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Seahawks vs. Packers: breaking down Golden Tate's Hail Mary 'catch'

The refs blew the call on the final play of the Packers-Seahawks game and here's why that's great news.

Otto Greule Jr - Getty Images

"The Catch" is already taken so I don't know what the final play in the Green Bay Packers and Seattle Seahawks game will be called. Seahawks receiver Golden Tate caught a 24-yard Hail Mary touchdown pass from Russell Wilson as time expired to beat the Packers in one of the wildest Monday Night Football games in history.

Of course, it's never that easy. Tate's "catch" is very much in question.

More: Everything You Need To Know About Packers-Seahawks Game

The replacement referees appeared to botch this call from start to finish, and if you're banging your head on the desk for the regular refs to comeback then this is the best possible outcome you could've wished for. Apologies to those at Acme Packing Company who are feeling about as low as you can feel as a football fan right now, but we needed a massive replacement ref screw-up on the biggest stage -- that's you, Monday Night Football -- to shine the spotlight on the NFL's lockout of the referees.

It's time to end it, Roger Goodell. Bring the regular refs back. You can't possibly look at this play and come to any other conclusion than the referees got it wrong. Even if you watch the same thing I watch and come to a different conclusion, then you have to wonder why the replacement referees screwed up their mechanics on the biggest play of one of the biggest games.

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They can't handle the pressure. This game made it obvious (as if it wasn't before).

Let's take a look-see at why the NFL and the replacement referees are feeling the heat this morning.


The Seahawks had one final play at the 24-yard line, which is far enough back from the end zone that it's Hail Mary time. Teams have all different kinds of different versions of a Hail Mary, but at the end of the day you're throwing it up there and hoping for a prayer.


Russell Wilson had fine protection. He had more than enough time to move around in the pocket and allow his receivers to get set up in the end zone. He releases the ball right at the 39-yard line and it lands near the back of the end zone so this pass was somewhere around 46 or 47 yards in the air.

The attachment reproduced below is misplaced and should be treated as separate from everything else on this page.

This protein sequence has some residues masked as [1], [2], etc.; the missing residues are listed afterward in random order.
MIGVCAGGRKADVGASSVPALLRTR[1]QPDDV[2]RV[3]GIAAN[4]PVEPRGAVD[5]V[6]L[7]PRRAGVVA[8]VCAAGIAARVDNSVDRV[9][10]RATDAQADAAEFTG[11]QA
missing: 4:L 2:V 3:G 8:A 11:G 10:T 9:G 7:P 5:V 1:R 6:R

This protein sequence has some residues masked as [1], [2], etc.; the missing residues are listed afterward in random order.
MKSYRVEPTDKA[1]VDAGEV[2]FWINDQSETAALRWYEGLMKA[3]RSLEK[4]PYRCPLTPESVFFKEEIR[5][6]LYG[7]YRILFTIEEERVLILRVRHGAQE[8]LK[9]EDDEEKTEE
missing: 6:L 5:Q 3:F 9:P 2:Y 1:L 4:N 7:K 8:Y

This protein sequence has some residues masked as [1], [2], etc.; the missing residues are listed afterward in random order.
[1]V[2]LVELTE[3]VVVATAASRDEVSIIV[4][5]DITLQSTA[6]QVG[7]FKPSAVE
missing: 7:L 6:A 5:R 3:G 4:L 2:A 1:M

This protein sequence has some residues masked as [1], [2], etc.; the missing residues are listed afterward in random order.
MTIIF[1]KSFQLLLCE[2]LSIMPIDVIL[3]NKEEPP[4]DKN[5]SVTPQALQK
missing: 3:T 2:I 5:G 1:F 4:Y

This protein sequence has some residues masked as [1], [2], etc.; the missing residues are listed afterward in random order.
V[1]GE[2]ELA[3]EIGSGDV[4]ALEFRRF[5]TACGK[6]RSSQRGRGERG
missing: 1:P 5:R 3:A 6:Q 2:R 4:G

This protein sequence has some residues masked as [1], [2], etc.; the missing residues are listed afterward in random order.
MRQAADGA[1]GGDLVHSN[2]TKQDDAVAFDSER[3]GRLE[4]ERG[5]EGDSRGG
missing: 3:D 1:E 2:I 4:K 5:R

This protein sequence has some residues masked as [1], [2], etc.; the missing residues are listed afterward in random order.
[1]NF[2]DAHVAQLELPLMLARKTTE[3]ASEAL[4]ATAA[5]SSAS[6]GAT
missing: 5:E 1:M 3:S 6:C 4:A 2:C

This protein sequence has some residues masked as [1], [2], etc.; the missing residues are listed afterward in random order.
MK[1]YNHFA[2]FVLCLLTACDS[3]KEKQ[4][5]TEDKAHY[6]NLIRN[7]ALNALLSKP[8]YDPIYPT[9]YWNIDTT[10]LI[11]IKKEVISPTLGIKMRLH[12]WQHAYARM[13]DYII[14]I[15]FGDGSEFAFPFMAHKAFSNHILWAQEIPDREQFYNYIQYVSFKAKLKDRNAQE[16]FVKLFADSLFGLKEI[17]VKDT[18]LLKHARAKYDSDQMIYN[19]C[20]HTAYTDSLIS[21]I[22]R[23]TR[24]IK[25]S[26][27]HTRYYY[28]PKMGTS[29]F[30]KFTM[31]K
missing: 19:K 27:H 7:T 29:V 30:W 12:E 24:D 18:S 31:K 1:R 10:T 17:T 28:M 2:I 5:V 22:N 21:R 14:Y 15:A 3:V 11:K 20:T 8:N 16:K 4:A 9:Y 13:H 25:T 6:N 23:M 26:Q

This is how it all looks with the bail in the air. The Packer to focus on is M.D. Jennings (43) while it's Tate for the Seahawks.


A key part of evidence can be seen in this screen shot -- Jennings has the leverage on Tate. He makes contact with the ball at a higher point and has more control of the ball than Tate, who appears to only have his arm on it. Jennings has both hands on the ball.


Another angle. See Jennings with both hands on the ball. Tate is behind him, and does not have both hands on the ball like Jennings does.


Yet another angle on the same moment. Jennings has both hands on the ball and appears to have control. Tate is getting both hands on the ball as well, but doesn't appear to have the leverage Jennings does.


Jennings is pulling the ball towards his chest, a sign he has control of it. Tate is trying to pull it away but this screen shot shows Jennings not only had the ball but is now demonstrating possession by pulling it into his chest.


Look at the ball. Who has that? Not Tate. Jennings was pulling the ball into his chest as he came down and now he turns away from Tate and the ball goes with him. Jennings has that ball. Tate is just along for the ride.


One more look. Look at Tate's arms. I mean, c'mon.

Now see it in action:


And a little closer:


Would you be comfortable calling that a touchdown for the Seahawks? These refs were:


Actually, let me rephrase that. One referee makes a touchdown call. The other one signals for, um, a timeout? Two separate calls two feet away from each other on the biggest play of the only game going of the night. Communication is the most important aspect of a play like this for the referees -- the white hat makes the call but he takes input from the others -- and they completely blew it.

The referees went back to review the play after the fact, leading to a lengthy delay, but I'm not sure what they were reviewing. They can determine whether the ball was caught in bounds and all that but they cannot determine possession via replay. They said it was Tate's touchdown -- well, one of them did at least -- and it wasn't going to change via replay.

This is the kind of screw-up we needed to see. This is big enough -- and it happened to a respected franchise like the Packers -- that the NFL needs to seriously consider ending this lockout. The differences between the two sides is not big enough that you can't go sit down with a federal mediator and hammer it down by lunch today.

I don't want those at Acme Packing Company to think I'm putting them down; and I don't want those at Field Gulls to think I'm ruining their night. That's not the point of this. The game is done and the decision has been made but this is exactly the type of play we needed to kickstart an end to the referee lockout.

Let's hope I'm right.